Using two equations and their enthalpies

Problems 11 - 20

**Problem #11:** Use the standard reaction enthalpies given below to determine ΔH° for the following reaction:

2S(s) + 3O_{2}(g) ---> 2SO_{3}(g)

Given:

SO _{2}(g) ---> S(s) + O_{2}(g)ΔH° = +296.8 kJ 2SO _{2}(g) + O_{2}(g) ---> 2SO_{3}(g)ΔH° = −197.8 kJ

**Solution:**

1) The two data equations are modified:

S(s) + 2O _{2}(g) ---> 2SO_{2}(g)ΔH° = −593.6 kJ <--- flipped and mult. by 2 2SO _{2}(g) + O_{2}(g) ---> 2SO_{3}(g)ΔH° = −197.8 kJ <--- no change

2) The 2SO_{2} will cancel out when the equations are added. Add the enthalpies for the answer:

−593.6 + (−197.8) = −791.4 kJ

**Problem #12:** Calculate ΔH° for:

2C_{2}H_{4}(g) + H_{2}O(ℓ) ---> C_{4}H_{9}OH(ℓ)

Using:

2CO _{2}+ 2H_{2}O(ℓ) ---> C_{2}H_{4}(g) + 3O_{2}(g)ΔH° = +1411.1 kJ C _{4}H_{9}OH(ℓ) + 6O_{2}(g) ---> 4CO_{2}+ 5H_{2}O(ℓ)ΔH° = −1534.7 kJ

**Solution:**

1) Both data equations need to be flipped, but let's not flip them yet:

4CO _{2}+ 4H_{2}O(ℓ) ---> 2C_{2}H_{4}(g) + 6O_{2}(g)ΔH° = +2822.2 kJ C _{4}H_{9}OH(ℓ) + 6O_{2}(g) ---> 4CO_{2}+ 5H_{2}O(ℓ)ΔH° = −1534.7 kJ I multiplied the first equation by 2.

2) Add the two data equations and their enthalpies:

C _{4}H_{9}OH(ℓ) ---> 2C_{2}H_{4}(g) + H_{2}O(ℓ)ΔH° = +1287.5 kJ The reaction just above can now be flipped to give us our target equation and the enthalpy of the flipped reaction is −1287.5 kJ.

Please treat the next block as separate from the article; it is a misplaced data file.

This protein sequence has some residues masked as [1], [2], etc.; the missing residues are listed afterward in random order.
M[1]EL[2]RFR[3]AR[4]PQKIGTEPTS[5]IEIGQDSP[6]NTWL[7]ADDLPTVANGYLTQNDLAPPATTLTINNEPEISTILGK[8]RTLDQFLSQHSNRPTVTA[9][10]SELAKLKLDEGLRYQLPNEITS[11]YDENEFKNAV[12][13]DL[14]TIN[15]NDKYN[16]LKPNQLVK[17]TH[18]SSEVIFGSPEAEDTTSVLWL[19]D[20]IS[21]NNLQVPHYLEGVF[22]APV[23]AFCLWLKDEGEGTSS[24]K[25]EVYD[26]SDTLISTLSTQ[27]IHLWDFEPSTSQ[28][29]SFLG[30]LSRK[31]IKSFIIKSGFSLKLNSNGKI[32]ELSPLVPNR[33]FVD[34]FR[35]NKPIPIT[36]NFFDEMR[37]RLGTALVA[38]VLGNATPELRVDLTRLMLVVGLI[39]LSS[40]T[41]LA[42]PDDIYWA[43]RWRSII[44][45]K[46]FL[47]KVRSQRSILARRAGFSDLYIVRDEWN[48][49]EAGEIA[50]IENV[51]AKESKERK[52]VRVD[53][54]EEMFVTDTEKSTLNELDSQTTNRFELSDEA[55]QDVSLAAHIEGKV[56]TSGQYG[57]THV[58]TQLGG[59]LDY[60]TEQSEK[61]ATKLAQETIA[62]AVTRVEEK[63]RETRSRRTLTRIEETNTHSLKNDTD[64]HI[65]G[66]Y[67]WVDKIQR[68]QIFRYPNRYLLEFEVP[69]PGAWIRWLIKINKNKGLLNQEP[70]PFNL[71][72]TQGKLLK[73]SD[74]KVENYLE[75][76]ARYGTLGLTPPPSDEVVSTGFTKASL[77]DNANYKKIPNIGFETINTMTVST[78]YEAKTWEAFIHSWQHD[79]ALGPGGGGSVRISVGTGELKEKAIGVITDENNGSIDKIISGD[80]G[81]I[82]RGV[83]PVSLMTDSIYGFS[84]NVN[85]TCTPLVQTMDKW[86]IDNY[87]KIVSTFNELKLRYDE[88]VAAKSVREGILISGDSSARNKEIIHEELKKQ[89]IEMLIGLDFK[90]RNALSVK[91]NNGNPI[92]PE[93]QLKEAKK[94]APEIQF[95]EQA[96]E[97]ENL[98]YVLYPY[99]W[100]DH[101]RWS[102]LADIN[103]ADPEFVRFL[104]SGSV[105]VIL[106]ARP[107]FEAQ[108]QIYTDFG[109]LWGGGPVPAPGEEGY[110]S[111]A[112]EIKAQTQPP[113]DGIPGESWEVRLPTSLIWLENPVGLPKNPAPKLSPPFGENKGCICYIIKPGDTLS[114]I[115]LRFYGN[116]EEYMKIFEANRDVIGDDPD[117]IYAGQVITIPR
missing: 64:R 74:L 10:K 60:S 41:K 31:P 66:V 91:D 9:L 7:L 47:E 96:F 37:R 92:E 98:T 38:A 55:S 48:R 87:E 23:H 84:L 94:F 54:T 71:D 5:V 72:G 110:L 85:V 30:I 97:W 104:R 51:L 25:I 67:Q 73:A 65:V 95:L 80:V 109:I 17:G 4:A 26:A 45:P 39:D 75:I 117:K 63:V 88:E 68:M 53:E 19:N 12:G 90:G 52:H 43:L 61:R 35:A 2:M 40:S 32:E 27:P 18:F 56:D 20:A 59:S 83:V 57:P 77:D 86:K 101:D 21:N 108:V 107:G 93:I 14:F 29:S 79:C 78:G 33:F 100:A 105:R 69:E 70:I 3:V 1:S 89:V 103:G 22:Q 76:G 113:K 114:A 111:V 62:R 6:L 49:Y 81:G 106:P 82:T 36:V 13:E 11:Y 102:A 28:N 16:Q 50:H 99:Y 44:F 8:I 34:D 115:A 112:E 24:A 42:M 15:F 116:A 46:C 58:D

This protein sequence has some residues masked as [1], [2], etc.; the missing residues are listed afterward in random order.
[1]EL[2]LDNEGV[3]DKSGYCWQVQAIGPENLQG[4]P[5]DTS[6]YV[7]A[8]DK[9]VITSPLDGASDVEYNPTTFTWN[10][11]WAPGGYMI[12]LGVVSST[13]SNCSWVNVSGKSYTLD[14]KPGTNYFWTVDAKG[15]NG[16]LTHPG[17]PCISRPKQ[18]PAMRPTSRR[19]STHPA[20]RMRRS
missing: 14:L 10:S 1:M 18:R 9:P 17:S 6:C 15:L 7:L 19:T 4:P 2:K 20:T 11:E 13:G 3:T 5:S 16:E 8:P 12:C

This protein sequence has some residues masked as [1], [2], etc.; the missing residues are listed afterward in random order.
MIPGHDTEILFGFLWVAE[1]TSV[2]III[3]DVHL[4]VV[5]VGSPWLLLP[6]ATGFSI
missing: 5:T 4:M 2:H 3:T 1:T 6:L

**Problem #13:** For the following reaction:

2CO(g) + 2NO(g) ---> 2CO_{2}(g) + N_{2}(g)

Use reactions (a) and (b) to determine ΔH

(a) 2CO(g) + O _{2}(g) ---> 2CO_{2}(g)ΔH = −566.0 kJ (b) N _{2}(g) + O_{2}(g) ---> 2NO(g)ΔH = 180.6 kJ

**Solution:**

1) Flip (b) and leave (a) alone:

(a) 2CO(g) + O _{2}(g) ---> 2CO_{2}(g)ΔH = −566.0 kJ (b) 2NO(g) ---> N _{2}(g) + O_{2}(g)ΔH = −180.6 kJ

2) When you add the two reactions, the O_{2}(g) cancels. Add the two enthalpies for the final answer:

−746.6 kJ

**Problem #14:** Determine the enthalpy of reaction for the combustion of methane to carbon monoxide:

2CH_{4}(g) + 3O_{2}(g) ---> 2CO(g) + 4H_{2}O(ℓ)

Use the following:

CH _{4}(g) + 2O_{2}(g) ---> CO_{2}(g) + 2H_{2}O(ℓ)ΔH° = −890.0 kJ 2CO(g) + O _{2}(g) ---> 2CO_{2}(g)ΔH° = −566.0 kJ

**Solution:**

1) Here are the modified equations:

2CH _{4}(g) + 4O_{2}(g) ---> 2CO_{2}(g) + 4H_{2}O(ℓ)ΔH° = −1780.0 kJ 2CO _{2}(g) ---> 2CO(g) + O_{2}(g)ΔH° = +566.0 kJ Multiplied the first by 2 and flipped the second.

2) Add the enthalpies:

−1214 kJ

**Problem #15:** Elemental sulfur occurs in several forms, with rhombic sulfur the most stable under normal conditions and monoclinic sulfur somewhat less stable. The standard enthalpies of combustion of the two forms to sulfur dioxide are −296.83 and −297.16 kJ/mol, respectively. Calculate the change in enthalpy for the rhombic to monoclinic transition.

**Solution:**

1) Using the information offer, write two combustion equations:

S(s, romb) + O _{2}(g) ---> SO_{2}(g)ΔH = −296.83 kJ S(s, mono) + O _{2}(g) ---> SO_{2}(g)ΔH = −297.16 kJ

2) The equation we want is this:

S(s, romb) ---> S(s, mono)

3) Reversing equation 2 will get us what we want. Change the sign on the second enthalpy and add:

−296.83 kJ + 297.16 kJ = +0.33 kJ

**Problem #16:** Given the following information:

2H _{2}(g) + O_{2}(g) ---> 2H_{2}O(g)ΔH = −483.6 kJ 3O _{2}(g) ---> 2O_{3}(g)ΔH = +285.4 kJ

Determine the ΔH of this reaction:

3H_{2}(g) + O_{3}(g) ---> 3H_{2}O(g)

**Solution:**

1) Do the following: